VanMoof is well-known for its Peace of Mind service whereby you pay the company a nominal fee for its team of Bike Hunters to track and recover your bike, no matter where in the world it’s taken. If they can’t recover it within two weeks, you get a replacement bike for free. It’s all part of VanMoof’s grand strategy of securing its bikes by making aspiring thieves move on to targets that are easier to steal and sell. The Stealth Lock, then, is an extension of that strategy, and it’s unlike any bike lock you’ve seen. First, it’s not a chain or a cable. It’s a pin that renders the rear wheel immobile when set either manually with a kick, passcode, or the app, or automatically just by walking away from the bike. (Hi, Bluetooth.) And since the lock is integrated into the hub assembly, it can’t be cut, torched, or sawed. Should a would-be thief try to tamper with your new X2 or S2, it’ll emit a series of warning sounds before escalating to an ear-splitting panic mode that also sends alerts to both you and VanMoof’s Bike Hunters. Naturally, VanMoof’s iOS and Android apps are also getting updates that let riders customize the sounds and the new antitheft settings while adding a useful reminder that shows riders where they parked their bike.

During my test ride, I saw the Stealth Lock activated both manually and from the app. The pin you’re meant to kick is rather small, so it might get tweaked to present the rider with a larger target once the bikes ship. The prototype wheel I saw tested had to sometimes be rocked back and forth a bit before the pin would find its groove to lock. That’s not unlike the experience of nudging the rear wheel slightly to align the spokes with those ring locks you’ll find mounted below the saddle stem on many city bikes. But I do wonder what that will mean for those who opt for automatic locking. Unfortunately, the firmware on the prototype S2 wasn’t ready to show the Stealth Lock in auto mode. Previously, I’ve had issues with the automatic Bluetooth locking feature on the current Electrified S. So, even with VanMoof’s assurance that the S2 and X2 will work much better, I’ll have to see it in action to believe it. It’s definitely more intuitive now, and, if all else fails, the lock can always be set and released manually without reliance on Bluetooth.

Another notable, but less visible change will make servicing your rather unique Electrified bike easier: both the S2 and X2 feature a removable “Smart Cartridge” that contains the printed circuit board, radios, display, controller, etc. That way, if there’s ever an issue with the bike’s brains, and VanMoof can’t remotely repair it with a software tweak, you can detach the cartridge yourself and send it to VanMoof without shipping the entire bicycle. Even the battery has been designed to slide out with the removal of a few screws. These are important changes for anyone who is looking to buy the bike online from anywhere in the world since VanMoof operates only a handful of service centers in Amsterdam, New York, San Francisco, Berlin, Taipei, and Tokyo. London and Paris locations are coming soon.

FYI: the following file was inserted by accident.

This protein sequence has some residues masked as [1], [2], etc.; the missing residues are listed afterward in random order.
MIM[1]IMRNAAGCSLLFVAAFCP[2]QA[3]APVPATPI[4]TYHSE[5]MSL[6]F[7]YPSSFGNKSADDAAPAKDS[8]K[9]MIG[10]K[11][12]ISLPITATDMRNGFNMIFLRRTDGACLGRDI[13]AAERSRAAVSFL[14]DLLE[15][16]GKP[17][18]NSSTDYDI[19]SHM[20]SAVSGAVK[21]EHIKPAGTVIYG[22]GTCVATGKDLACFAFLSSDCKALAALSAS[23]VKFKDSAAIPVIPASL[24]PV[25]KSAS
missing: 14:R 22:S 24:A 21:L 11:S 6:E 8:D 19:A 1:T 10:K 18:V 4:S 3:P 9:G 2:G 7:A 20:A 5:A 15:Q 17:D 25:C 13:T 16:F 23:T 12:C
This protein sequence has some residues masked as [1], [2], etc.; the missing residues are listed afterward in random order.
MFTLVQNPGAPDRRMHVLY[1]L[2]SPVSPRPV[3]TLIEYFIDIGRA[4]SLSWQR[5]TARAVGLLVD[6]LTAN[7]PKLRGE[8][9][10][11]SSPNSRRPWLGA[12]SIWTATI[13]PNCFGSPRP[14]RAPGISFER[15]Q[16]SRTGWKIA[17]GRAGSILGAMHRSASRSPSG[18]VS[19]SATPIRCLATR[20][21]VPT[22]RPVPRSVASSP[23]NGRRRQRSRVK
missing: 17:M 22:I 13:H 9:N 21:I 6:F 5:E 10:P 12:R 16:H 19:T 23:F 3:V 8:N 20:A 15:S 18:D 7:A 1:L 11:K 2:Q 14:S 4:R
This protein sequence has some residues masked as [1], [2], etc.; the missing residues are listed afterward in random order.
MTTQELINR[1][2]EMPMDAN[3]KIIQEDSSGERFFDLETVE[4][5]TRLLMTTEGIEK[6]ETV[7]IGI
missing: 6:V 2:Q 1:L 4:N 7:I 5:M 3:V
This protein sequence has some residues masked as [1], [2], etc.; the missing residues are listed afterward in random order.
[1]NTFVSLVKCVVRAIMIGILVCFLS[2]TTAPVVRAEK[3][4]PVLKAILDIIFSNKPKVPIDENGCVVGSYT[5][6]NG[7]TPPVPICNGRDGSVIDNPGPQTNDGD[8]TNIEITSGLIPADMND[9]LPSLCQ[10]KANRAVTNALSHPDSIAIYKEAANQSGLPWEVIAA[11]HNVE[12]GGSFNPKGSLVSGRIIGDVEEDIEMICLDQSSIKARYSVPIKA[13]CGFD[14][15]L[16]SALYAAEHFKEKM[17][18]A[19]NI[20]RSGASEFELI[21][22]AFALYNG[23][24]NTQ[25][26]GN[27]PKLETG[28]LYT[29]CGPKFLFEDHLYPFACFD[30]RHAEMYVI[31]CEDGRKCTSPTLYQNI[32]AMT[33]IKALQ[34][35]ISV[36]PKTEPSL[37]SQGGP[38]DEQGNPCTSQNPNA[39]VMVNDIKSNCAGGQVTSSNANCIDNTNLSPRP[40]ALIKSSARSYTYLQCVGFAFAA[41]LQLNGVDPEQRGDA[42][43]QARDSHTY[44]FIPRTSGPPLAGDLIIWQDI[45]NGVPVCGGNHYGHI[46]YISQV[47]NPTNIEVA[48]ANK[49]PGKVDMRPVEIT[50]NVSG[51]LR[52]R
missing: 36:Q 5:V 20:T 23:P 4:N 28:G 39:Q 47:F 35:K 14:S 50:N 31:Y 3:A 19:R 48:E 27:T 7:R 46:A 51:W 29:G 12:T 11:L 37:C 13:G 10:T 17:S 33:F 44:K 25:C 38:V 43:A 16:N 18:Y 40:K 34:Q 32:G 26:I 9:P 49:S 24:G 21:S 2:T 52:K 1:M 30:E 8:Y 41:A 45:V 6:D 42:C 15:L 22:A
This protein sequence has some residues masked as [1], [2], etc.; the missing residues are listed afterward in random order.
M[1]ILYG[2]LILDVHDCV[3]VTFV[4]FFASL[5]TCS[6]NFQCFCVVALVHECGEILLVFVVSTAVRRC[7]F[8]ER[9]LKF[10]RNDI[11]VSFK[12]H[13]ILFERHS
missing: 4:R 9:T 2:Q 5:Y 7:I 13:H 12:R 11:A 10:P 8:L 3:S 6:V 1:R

Normal-sized human Job Stehmann (left) next to Ties Carlier (right).
Photo by Thomas Ricker / The Verge

Now, I know what you’re wondering: since the battery is already removable for maintenance, is VanMoof planning to take that a step further and offer an Electrified bike with a modular battery that can be topped off with a home charger? The answer is no, at least not in the coming year or two — but the company has certainly given it some thought. As VanMoof co-founder Ties Carlier sees it, for city commuters who need to charge more than once a week, the smaller X2 with the flat-folding handlebar option is a better solution than removable batteries. Modular batteries require bulky housings. So either the frame gets bigger to accommodate it or the battery gets smaller. Those are two options Carlier isn’t, yet, keen to embrace. Fine. But the X2 and S2 are not lightweight bikes. Carlier tells me that they should weigh about the same, maybe a kilo more, than the 18.4 kilograms (40.6 pounds) weight of the current models. That’s a nontrivial load to hoist up the steep, often narrow stairs of an urban apartment.

VanMoof’s head of R&D, Job Stehmann, estimates that well over 90 percent of the new Electrified bikes’ parts are designed in-house and then manufactured to spec by some 200 suppliers (tires being an obvious outlier). It’s a strategy not unlike Apple’s, with VanMoof wanting to own every aspect of the product and the customer experience. It’s this Jobsian approach to product design that allows VanMoof to seamlessly integrate features like the matrix display and Stealth Lock into the Electrified S2 and X2. These are integrated bikes. That’s very different from bikes that integrate hundreds of off-the-shelf components, which almost any Kickstarter can do.

You can reserve the X2 and S2 starting on June 7th for $100 / €100. The first 2,000 orders will pay $2,398 / €2,398, after which the price jumps to $3,398 / €3,398. Deliveries begin in September. Both bikes will eventually be offered with VanMoof+ subscriptions, but pricing won’t be set until the bikes are in stock later in the year.